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Women at Microsoft in U.S.-based technical jobs filed 238 internal complaints about gender discrimination or sexual harassment between 2010 and 2016, according to newly released court records.
In a proposed class action, the plaintiffs cite the numbers to allege the company routinely denies pay raises and promotions to women. With up to 8,000 possible plaintiffs, the numbers are daunting.
For a company with 124,000 workers worldwide, however, the complaints represent less than two tenths of a percent of the total workforce. Still, in the #MeToo times, it's enough to make general counsel take a second look.
One Was "Founded"
The revelations about Microsoft's internal complaints came out through discovery. The case, Moussouris v. Microsoft Corporation, was filed in Seattle in 2015, but a trial date has not been set.
After the disclosures, Microsoft said it had a "robust system" to investigate complaints. The company said it spends more than $55 million a hear to promote diversity.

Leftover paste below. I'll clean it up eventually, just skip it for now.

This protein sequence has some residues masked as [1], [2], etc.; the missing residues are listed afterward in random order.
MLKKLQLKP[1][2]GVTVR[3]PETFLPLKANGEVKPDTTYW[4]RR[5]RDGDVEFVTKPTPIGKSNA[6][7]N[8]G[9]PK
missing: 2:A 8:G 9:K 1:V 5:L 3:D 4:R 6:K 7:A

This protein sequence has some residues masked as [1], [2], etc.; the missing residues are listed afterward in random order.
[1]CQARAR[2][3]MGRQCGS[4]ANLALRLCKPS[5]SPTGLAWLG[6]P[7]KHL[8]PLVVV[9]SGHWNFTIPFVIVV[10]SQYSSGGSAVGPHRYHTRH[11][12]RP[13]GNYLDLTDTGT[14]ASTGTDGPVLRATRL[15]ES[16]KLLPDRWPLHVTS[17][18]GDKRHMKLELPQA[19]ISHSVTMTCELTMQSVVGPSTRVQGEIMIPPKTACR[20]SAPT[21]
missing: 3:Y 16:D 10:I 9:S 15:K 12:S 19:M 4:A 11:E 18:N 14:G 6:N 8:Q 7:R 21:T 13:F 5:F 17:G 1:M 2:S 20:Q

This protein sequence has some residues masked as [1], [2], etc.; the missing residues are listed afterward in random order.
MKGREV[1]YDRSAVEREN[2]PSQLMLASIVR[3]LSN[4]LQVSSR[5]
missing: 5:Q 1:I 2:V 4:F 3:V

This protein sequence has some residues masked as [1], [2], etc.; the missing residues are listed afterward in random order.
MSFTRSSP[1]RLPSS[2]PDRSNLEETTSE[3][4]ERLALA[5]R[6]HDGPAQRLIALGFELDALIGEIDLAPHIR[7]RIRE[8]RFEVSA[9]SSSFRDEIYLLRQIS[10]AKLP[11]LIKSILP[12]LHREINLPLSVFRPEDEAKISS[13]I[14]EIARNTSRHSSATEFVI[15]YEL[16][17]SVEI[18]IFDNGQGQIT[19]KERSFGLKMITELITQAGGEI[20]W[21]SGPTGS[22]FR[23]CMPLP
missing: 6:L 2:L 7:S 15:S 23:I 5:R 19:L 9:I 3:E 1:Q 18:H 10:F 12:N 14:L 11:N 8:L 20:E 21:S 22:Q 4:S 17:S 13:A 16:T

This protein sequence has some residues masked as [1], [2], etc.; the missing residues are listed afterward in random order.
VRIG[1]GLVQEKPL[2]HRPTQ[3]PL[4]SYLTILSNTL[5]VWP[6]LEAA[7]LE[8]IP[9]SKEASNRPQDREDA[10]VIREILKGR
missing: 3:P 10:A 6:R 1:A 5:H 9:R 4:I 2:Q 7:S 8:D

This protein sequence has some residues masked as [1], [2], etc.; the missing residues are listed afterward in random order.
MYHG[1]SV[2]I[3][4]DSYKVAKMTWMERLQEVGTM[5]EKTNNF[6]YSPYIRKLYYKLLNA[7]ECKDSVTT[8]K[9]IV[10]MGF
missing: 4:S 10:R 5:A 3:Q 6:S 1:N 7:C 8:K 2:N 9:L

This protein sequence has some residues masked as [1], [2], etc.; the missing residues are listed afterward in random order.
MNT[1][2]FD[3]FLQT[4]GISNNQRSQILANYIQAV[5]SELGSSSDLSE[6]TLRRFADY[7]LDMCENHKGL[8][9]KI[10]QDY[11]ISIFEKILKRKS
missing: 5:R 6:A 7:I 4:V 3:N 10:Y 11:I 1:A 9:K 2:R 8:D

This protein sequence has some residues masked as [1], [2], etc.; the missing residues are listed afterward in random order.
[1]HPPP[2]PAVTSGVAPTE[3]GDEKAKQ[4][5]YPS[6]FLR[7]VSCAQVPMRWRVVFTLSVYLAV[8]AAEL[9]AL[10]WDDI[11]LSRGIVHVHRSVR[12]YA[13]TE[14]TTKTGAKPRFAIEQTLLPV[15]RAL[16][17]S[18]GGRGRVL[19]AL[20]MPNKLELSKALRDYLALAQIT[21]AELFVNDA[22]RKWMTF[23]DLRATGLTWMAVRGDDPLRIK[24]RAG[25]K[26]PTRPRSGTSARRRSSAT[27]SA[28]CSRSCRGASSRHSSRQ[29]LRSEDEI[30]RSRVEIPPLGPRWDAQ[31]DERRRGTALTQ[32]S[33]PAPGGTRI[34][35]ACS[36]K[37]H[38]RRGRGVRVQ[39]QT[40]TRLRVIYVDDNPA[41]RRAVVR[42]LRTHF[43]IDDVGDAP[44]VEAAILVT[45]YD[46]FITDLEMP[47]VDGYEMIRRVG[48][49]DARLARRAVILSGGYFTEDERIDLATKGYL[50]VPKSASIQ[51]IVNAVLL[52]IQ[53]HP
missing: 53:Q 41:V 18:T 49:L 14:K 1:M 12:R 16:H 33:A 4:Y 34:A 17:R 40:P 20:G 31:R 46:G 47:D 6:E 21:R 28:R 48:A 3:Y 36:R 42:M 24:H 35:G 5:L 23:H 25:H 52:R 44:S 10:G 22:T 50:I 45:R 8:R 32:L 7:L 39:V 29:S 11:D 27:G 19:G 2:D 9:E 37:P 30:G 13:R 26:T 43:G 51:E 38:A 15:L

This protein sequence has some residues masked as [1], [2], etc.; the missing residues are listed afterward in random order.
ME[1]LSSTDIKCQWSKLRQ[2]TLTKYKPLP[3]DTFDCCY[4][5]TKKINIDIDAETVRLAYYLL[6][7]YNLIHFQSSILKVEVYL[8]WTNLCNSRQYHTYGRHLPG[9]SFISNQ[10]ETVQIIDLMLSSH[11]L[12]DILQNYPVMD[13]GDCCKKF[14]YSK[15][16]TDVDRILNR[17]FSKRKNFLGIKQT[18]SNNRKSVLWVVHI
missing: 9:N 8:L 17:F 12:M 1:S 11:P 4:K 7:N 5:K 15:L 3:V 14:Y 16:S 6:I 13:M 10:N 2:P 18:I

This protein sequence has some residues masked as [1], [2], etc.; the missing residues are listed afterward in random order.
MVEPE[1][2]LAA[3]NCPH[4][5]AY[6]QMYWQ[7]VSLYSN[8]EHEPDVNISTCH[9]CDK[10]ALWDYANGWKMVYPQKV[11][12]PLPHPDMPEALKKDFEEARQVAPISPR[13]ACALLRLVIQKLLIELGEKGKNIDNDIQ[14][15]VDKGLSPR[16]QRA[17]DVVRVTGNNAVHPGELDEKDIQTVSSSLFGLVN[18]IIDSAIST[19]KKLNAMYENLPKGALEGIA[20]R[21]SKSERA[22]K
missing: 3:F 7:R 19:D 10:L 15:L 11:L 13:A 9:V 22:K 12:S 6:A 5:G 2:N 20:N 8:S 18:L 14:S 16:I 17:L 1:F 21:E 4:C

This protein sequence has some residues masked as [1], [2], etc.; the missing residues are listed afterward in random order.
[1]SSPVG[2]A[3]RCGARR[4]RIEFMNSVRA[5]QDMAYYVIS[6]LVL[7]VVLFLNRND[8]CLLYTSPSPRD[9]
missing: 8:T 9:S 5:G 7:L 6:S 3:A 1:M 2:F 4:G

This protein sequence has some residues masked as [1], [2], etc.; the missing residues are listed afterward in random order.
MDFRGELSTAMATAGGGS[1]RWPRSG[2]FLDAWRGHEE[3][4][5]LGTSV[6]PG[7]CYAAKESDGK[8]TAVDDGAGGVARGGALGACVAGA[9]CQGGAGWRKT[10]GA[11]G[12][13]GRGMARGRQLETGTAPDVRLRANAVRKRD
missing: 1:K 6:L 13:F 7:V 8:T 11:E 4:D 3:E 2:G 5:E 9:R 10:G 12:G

However, the court filings showed the company deemed only one woman's discrmination claim "founded" in 118 gender discrimination complaints..
Reuters reported that attorneys for the plaintiffs said the number of complaints was "shocking," and the company's investigations were "lackluster."
"Sexualized by Male Managers"
Michael Subit, who represents the class plaintiff, said that Microsoft's culture is "rife with sexual harrassment."
"Company records indicate that women at Microsoft are sexualized by their male managers and coworkers, leading to a substantial number of incidents of alleged sexual harassment, and even several incidents of sexual assault, that often go unpunished," he wrote in seeking class certification.
Among female tech workers in the United States, he said, Microsoft received 108 complaints of sexual harassment, 119 of gender discrimination, eight of retaliation, and three of pregnancy discrimination.